Manya Harsha describes herself as a sustainability influencer who is aiming to alter India's waste management system for a positive change. She participates in a variety of green initiatives as a volunteer and has been recognised by UN-Water for her efforts to preserve the environment.

What’s most inspiring is that she is only 10 years old.

Manya, an eco-activist and a Class 6 student at Vibgyor High BTM in Bengaluru, spends her time campaigning for environmental protection. Manya has always loved nature, having grown up in the lush surroundings of her grandmother's home. She realised she had to act when she witnessed the city's garbage problem worsen.

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Since then, she's organised children's walkathons, started a blog to raise awareness about environmental conservation and written five books on preserving nature. Manya recently organised a clean-up drive at Markonahalli Dam and Varca Beach in order to fight the problem of persistent garbage pollution. She was also honoured by the India Book of Records for being the youngest person to create animated short films to raise awareness in the year 2020.

During her summer vacation, Manya discovered a novel approach for saving thousands of trees at no expense. Just 10 onion peels can be used to generate 2-3 A4 size papers using this procedure.

Manya says, "I wondered what else could be done with all the kitchen waste generated at home and eventually decided to try recycling it into paper."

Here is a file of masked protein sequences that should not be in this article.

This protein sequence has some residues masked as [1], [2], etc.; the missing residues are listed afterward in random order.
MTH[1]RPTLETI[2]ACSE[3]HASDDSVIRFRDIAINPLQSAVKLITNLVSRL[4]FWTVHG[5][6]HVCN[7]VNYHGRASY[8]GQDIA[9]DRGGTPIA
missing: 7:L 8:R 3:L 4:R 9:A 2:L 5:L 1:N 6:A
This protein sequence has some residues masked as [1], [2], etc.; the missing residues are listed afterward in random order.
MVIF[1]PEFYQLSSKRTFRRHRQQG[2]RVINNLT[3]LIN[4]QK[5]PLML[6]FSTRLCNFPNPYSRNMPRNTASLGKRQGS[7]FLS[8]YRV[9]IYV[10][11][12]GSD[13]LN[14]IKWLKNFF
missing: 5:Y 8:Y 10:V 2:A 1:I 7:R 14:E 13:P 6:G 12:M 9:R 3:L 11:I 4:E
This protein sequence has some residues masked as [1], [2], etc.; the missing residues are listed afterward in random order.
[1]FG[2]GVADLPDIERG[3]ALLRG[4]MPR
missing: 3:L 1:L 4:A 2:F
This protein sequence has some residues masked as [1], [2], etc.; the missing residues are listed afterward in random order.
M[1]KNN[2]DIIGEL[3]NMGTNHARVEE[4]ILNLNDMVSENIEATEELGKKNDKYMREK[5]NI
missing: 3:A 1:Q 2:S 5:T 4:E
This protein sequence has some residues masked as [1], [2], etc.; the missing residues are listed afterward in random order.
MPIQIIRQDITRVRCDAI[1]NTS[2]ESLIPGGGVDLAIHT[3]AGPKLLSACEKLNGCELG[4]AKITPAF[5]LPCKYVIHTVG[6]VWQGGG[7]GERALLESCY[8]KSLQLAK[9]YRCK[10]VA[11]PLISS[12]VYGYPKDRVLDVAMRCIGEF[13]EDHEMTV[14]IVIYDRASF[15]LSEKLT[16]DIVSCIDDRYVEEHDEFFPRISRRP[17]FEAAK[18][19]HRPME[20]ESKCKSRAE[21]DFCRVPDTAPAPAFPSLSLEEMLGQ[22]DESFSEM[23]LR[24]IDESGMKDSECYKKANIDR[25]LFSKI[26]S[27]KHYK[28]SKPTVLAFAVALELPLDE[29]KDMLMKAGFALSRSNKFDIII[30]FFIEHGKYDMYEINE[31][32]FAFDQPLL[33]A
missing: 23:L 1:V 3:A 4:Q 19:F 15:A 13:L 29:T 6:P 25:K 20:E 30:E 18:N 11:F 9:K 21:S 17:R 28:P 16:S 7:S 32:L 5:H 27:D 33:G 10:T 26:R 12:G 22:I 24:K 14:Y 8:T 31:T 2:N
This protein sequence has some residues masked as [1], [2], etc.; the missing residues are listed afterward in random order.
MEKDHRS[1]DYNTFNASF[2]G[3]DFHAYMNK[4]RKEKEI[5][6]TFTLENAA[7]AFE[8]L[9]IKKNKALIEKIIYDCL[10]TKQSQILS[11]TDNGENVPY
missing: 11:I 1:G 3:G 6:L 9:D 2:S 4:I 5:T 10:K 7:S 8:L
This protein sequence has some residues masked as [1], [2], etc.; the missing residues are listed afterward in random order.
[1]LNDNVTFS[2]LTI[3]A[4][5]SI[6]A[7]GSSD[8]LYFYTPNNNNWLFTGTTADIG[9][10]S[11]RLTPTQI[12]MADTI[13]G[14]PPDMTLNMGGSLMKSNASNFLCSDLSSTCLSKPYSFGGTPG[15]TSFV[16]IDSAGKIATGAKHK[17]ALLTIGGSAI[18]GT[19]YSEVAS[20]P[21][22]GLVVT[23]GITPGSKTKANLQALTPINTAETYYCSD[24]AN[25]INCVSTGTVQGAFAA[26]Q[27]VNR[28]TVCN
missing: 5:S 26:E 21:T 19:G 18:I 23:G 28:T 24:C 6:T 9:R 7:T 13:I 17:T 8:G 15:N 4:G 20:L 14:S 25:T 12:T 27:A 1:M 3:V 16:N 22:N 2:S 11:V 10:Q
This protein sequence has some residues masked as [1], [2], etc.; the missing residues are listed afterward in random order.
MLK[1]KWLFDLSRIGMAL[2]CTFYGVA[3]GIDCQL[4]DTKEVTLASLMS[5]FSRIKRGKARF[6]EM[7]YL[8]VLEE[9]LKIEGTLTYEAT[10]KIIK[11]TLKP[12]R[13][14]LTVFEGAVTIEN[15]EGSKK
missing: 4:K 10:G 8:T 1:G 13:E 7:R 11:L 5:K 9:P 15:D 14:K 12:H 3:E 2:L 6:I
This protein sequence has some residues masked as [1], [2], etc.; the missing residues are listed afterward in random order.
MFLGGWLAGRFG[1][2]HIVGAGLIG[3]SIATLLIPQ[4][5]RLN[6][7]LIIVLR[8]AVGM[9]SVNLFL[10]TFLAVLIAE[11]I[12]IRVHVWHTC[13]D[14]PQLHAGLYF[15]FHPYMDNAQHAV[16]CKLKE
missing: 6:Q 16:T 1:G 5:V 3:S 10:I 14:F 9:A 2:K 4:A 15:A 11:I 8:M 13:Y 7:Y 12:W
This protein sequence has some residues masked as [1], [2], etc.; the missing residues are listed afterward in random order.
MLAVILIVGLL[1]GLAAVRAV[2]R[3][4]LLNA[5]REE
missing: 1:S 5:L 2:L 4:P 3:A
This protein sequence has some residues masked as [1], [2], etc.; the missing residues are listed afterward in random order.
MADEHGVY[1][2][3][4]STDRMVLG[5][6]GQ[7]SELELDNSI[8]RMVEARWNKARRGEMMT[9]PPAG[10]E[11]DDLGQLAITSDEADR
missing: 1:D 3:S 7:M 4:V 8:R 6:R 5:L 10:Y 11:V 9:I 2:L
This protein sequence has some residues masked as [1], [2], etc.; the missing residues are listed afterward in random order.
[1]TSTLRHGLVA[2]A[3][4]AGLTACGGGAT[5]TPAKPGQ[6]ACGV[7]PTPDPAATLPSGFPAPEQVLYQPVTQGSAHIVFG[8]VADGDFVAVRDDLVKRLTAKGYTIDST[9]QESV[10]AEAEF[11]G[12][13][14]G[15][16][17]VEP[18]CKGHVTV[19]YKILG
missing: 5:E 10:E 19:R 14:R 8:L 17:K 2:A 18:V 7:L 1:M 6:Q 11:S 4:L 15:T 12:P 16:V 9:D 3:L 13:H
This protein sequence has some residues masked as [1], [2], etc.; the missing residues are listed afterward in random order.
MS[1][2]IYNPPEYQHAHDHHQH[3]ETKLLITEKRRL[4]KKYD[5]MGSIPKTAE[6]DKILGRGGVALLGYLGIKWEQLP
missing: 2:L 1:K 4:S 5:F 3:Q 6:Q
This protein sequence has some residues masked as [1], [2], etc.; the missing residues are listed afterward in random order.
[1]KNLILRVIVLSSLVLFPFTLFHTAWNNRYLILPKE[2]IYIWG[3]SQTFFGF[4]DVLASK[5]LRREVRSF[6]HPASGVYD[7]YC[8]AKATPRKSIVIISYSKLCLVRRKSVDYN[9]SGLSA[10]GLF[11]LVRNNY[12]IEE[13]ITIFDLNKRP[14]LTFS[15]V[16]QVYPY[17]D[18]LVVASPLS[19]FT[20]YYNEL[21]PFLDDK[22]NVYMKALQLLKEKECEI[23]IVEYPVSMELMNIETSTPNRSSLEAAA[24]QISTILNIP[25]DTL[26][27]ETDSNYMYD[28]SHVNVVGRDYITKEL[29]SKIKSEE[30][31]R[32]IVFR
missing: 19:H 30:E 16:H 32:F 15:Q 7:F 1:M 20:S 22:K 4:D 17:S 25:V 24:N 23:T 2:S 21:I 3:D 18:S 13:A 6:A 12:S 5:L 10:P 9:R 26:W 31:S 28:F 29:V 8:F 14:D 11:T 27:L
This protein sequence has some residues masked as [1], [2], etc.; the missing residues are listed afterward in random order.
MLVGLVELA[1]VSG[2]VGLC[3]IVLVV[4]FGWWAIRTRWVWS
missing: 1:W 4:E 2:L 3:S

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This young environmentalist explains how to produce eco-friendly papers from vegetable and onion peels:

1. To begin, instead of tossing the peels of any vegetable into the trash, gather them. Manya recommends applying particular peels to achieve the desired colour. Onion peels, for example, provide a purple-colored sheet, whereas corn husk produces a rough yellow one.


2.  The kitchen experiment comes next. In a cooker, combine the peels, water, and a teaspoon of baking soda. Allow it to cook for around 3 minutes.. “The baking soda aids in the breakdown of the pulp,” Manya explains.

3. When the timer goes off, put the compound in a liquidiser and grind it until you have the pulp. This pulp should be combined with cold freshwater.

4.  Spread the pulp mixture out on a flat surface. Ensure that all extra water has been drained from the mixture. Spread it out on a sieve or a thin cotton cloth to do so.

5.  Allow the spread to set for at least one night. Your sheet of coloured paper is now ready to use the next morning!

Manya shares her story on how her first effort at producing paper was a disaster. But she persisted in perfecting the process until she was able to produce sheets in a variety of colours and textures. “You can eventually use the lovely flower petals leftover from the festive season, or even the luscious green betel leaves for some soft textured paper,” she advises.

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